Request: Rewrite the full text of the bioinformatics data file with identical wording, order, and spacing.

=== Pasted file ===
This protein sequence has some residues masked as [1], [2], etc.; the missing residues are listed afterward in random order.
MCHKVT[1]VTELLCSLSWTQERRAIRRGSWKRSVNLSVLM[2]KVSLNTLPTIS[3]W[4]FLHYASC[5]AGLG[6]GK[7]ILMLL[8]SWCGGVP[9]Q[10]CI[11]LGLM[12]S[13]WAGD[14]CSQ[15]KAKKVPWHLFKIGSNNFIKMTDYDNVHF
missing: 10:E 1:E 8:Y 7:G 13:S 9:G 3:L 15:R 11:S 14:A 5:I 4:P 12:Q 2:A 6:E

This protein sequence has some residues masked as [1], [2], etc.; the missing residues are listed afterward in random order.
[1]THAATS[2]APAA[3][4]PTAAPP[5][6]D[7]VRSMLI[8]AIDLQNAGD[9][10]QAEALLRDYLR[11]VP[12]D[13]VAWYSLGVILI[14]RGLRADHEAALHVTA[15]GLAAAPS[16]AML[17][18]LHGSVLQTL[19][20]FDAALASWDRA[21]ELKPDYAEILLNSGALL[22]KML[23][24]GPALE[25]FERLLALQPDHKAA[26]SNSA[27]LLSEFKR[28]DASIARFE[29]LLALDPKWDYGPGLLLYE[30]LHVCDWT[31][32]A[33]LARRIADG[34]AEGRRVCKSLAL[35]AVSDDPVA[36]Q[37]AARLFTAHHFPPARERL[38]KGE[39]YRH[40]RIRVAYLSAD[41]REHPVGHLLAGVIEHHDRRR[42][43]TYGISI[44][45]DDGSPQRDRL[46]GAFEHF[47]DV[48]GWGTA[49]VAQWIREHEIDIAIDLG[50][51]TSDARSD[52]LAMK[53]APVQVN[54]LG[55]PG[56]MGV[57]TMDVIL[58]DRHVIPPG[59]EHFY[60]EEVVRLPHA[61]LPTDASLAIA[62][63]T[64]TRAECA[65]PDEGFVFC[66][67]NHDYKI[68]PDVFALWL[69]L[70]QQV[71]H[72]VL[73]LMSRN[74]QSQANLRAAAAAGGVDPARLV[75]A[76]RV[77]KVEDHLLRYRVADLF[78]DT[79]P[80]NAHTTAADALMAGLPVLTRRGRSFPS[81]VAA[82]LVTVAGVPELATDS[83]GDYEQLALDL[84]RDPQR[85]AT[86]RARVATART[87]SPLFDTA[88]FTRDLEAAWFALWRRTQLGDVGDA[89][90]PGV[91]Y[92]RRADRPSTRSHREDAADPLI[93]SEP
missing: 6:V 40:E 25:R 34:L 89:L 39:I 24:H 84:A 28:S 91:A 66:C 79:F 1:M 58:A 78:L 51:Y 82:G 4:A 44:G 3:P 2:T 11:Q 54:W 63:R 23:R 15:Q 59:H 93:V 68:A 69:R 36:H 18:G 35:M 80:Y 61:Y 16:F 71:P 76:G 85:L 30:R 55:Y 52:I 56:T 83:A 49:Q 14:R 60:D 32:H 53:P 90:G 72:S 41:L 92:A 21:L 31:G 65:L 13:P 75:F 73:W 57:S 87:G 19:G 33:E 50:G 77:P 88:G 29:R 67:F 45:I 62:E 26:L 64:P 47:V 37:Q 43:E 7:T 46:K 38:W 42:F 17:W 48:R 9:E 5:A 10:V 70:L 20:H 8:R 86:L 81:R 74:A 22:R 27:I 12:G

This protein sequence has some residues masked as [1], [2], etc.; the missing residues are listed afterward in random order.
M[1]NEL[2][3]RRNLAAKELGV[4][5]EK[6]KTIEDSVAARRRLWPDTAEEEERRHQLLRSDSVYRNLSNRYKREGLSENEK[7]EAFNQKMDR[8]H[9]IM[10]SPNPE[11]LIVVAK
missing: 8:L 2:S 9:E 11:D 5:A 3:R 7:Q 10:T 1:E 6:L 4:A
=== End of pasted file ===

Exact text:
This protein sequence has some residues masked as [1], [2], etc.; the missing residues are listed afterward in random order.
MCHKVT[1]VTELLCSLSWTQERRAIRRGSWKRSVNLSVLM[2]KVSLNTLPTIS[3]W[4]FLHYASC[5]AGLG[6]GK[7]ILMLL[8]SWCGGVP[9]Q[10]CI[11]LGLM[12]S[13]WAGD[14]CSQ[15]KAKKVPWHLFKIGSNNFIKMTDYDNVHF
missing: 10:E 1:E 8:Y 7:G 13:S 9:G 3:L 15:R 11:S 14:A 5:I 4:P 12:Q 2:A 6:E

This protein sequence has some residues masked as [1], [2], etc.; the missing residues are listed afterward in random order.
[1]THAATS[2]APAA[3][4]PTAAPP[5][6]D[7]VRSMLI[8]AIDLQNAGD[9][10]QAEALLRDYLR[11]VP[12]D[13]VAWYSLGVILI[14]RGLRADHEAALHVTA[15]GLAAAPS[16]AML[17][18]LHGSVLQTL[19][20]FDAALASWDRA[21]ELKPDYAEILLNSGALL[22]KML[23][24]GPALE[25]FERLLALQPDHKAA[26]SNSA[27]LLSEFKR[28]DASIARFE[29]LLALDPKWDYGPGLLLYE[30]LHVCDWT[31][32]A[33]LARRIADG[34]AEGRRVCKSLAL[35]AVSDDPVA[36]Q[37]AARLFTAHHFPPARERL[38]KGE[39]YRH[40]RIRVAYLSAD[41]REHPVGHLLAGVIEHHDRRR[42][43]TYGISI[44][45]DDGSPQRDRL[46]GAFEHF[47]DV[48]GWGTA[49]VAQWIREHEIDIAIDLG[50][51]TSDARSD[52]LAMK[53]APVQVN[54]LG[55]PG[56]MGV[57]TMDVIL[58]DRHVIPPG[59]EHFY[60]EEVVRLPHA[61]LPTDASLAIA[62][63]T[64]TRAECA[65]PDEGFVFC[66][67]NHDYKI[68]PDVFALWL[69]L[70]QQV[71]H[72]VL[73]LMSRN[74]QSQANLRAAAAAGGVDPARLV[75]A[76]RV[77]KVEDHLLRYRVADLF[78]DT[79]P[80]NAHTTAADALMAGLPVLTRRGRSFPS[81]VAA[82]LVTVAGVPELATDS[83]GDYEQLALDL[84]RDPQR[85]AT[86]RARVATART[87]SPLFDTA[88]FTRDLEAAWFALWRRTQLGDVGDA[89][90]PGV[91]Y[92]RRADRPSTRSHREDAADPLI[93]SEP
missing: 6:V 40:E 25:R 34:L 89:L 39:I 24:H 84:A 28:S 91:A 66:C 79:F 1:M 58:A 78:L 51:Y 82:G 4:A 44:G 3:P 2:T 11:Q 54:W 63:R 23:R 15:Q 59:H 93:V 68:A 69:R 36:H 18:G 35:M 80:Y 61:Y 16:F 71:P 76:G 85:L 30:R 55:Y 52:I 56:T 83:A 49:Q 14:R 60:D 32:H 53:P 90:G 72:S 41:L 92:A 21:L 31:G 65:L 13:P 75:F 73:W 57:S 87:G 19:G 33:E 50:G 77:P 88:G 29:R 67:F 45:I 62:E 26:L 64:P 47:V 37:Q 43:E 7:T 46:K 38:W 42:F 17:W 48:R 9:E 5:A 10:V 70:L 20:H 8:R 86:L 81:R 74:A 22:R 27:I 12:G

This protein sequence has some residues masked as [1], [2], etc.; the missing residues are listed afterward in random order.
M[1]NEL[2][3]RRNLAAKELGV[4][5]EK[6]KTIEDSVAARRRLWPDTAEEEERRHQLLRSDSVYRNLSNRYKREGLSENEK[7]EAFNQKMDR[8]H[9]IM[10]SPNPE[11]LIVVAK
missing: 8:L 2:S 9:E 11:D 5:A 3:R 7:Q 10:T 1:E 6:L 4:A